How to identify bed bugs
Bed bugs are visible to the naked eye during all stages of development. The adult beg bugs will lay eggs and after hatching they will go through a nymph or larvae stage. They then continue growing into adults, both nymphs and adult bed bugs appear different after having fed, in which they are visibly full of blood.
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What bed bugs do
Researchers believe bed bugs evolved from pests that fed on the blood of bats. When cavemen started sleeping in caves with bats, a new species evolved over time that survived on human blood. The cavemen left the areas where the bats were, but the bed bugs tagged along and have been traveling the world with humans ever since.
The pests need blood to survive, so bed bugs stay close to a human “host” and become active at night between midnight and 5 a.m., according to bed bug expert Dini M. Miller. She wrote that bed bugs are attracted to CO2 emitted from a sleeping host’s breath and their body heat.
The way bed bugs work is that they aren’t on the host all of the time; they sort of hang out near the habitat and then they go and feed for 10 minutes to 15 minutes and then retreat back to their surroundings and hang out until they feed about once a week.
People who are bitten by a bed bug often develop an itchy spot that looks like a mosquito or spider bite in the coming days or weeks, but not everyone reacts. Luckily, bed bugs aren’t able to infect humans with diseases.
Bed Bug Habits
The pests hide in cracks and creases during the day, typically close to where the human host sleeps, but even if the bugs are hiding they can leave behind signs of their presence. Clues that bed bugs are active include finding smears of blood on sheets and black fecal spots or molted skins along mattress seams.
The bugs don’t only live in beds — they also like baseboards, loose wallpaper and personal belongings. Couches, wheelchairs and other places where people spend significant amounts of time are favorites as well.
They are active at night and will crawl considerable distances to reach sleeping human hosts for a blood meal. Most people develop lumps or swellings when bitten, an allergic reaction to the saliva the bugs release as they feed. Bed bugs do not burrow under your skin to feed, but use piercing, sucking mouthparts to gain access to blood. When they feed, they inject their saliva into skin, causing allergic reactions and skin irritation, much like mosquitoes. However, their bites are often not felt at the time.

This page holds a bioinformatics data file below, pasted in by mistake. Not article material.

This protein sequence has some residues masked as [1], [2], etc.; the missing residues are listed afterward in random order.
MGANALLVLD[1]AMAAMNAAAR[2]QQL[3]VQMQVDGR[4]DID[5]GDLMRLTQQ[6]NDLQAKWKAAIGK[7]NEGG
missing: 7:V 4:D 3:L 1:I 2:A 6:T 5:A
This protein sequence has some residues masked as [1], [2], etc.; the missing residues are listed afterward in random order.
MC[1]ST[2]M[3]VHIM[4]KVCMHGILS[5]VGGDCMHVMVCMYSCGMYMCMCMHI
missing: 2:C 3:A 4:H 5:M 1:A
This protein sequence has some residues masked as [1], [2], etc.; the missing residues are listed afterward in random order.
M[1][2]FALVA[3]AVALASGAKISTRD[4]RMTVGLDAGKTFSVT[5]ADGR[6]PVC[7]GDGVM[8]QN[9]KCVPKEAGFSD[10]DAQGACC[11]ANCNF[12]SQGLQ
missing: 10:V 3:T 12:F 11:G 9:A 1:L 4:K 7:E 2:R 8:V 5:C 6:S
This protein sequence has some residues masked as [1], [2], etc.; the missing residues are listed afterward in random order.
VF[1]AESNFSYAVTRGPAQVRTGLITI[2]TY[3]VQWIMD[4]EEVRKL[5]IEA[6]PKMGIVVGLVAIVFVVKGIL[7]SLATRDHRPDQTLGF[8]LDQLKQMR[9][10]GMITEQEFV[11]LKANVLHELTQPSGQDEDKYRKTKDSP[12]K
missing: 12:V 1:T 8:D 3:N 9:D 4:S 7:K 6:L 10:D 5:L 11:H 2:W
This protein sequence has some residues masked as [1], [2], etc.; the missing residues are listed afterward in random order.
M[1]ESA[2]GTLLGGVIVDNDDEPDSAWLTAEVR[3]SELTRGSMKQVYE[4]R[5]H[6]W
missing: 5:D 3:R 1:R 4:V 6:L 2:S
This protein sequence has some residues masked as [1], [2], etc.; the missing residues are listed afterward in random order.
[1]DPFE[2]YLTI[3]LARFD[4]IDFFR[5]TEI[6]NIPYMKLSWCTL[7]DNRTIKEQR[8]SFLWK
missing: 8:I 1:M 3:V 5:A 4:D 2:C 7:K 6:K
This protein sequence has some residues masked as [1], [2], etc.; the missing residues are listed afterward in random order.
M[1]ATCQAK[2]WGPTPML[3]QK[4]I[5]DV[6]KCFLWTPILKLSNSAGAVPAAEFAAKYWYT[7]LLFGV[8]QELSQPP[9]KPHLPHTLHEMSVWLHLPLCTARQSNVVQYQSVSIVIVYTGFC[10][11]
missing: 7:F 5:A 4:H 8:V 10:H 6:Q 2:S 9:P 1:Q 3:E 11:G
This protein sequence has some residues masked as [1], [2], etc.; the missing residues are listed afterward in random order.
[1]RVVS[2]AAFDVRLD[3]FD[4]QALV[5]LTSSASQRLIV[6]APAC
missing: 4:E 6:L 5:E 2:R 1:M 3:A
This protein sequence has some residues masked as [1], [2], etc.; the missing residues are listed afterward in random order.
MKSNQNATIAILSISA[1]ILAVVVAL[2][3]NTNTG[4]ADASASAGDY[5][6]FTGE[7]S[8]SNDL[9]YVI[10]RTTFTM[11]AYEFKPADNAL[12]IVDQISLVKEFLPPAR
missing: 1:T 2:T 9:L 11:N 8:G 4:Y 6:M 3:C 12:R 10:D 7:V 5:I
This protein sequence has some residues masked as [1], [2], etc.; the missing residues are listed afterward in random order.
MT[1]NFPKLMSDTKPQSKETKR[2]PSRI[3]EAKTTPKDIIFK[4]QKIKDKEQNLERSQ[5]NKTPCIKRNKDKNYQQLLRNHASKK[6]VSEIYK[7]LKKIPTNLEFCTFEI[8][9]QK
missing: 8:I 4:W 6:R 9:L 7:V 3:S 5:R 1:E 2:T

- Bed bugs can survive without food for 80 to 140 days; older stages can survive longer without feeding than younger ones.
- Adults have survived without food for as long as 550 days.
- A bed bug can take six times its weight in human blood during a nighttime feeding, and feeding can take 3 to 10 minutes. What we know about bed bug behavior tells us this feeding and mating cycle will continue relentlessly. That is why you need a professional. Bed bugs are very difficult to control for several reasons. They can go a whole year without feeding, can survive any temperature between freezing and 122°F and are even evolving to resist standard pyrethroid insecticides.
Signs you may have bed bugs
You may not be able to rely on bites as a sign of bed bugs. Bed bug bites can be hard to differentiate from other insect bites. Instead, look for secondary signs of bed bug infestation as well, such as shed skins, rust-colored spots on the mattress and bedding (bed bug feces), blood spots on your sheets and pajamas and a musty, sweet-smelling odor.
Physically spotting these insatiable insects is the gold standard for diagnosing a bed bug infestation. Unfortunately, bed bugs are nocturnal so catching one is difficult. If you get lucky, place captured bed bugs in a sealed container and show them to an expert.
Be sure to call Beeline at the first sign of bed bugs. We understand bed bug behavior and will provide a free bed bug inspection for your home and a battle plan to win the war against bed bugs.
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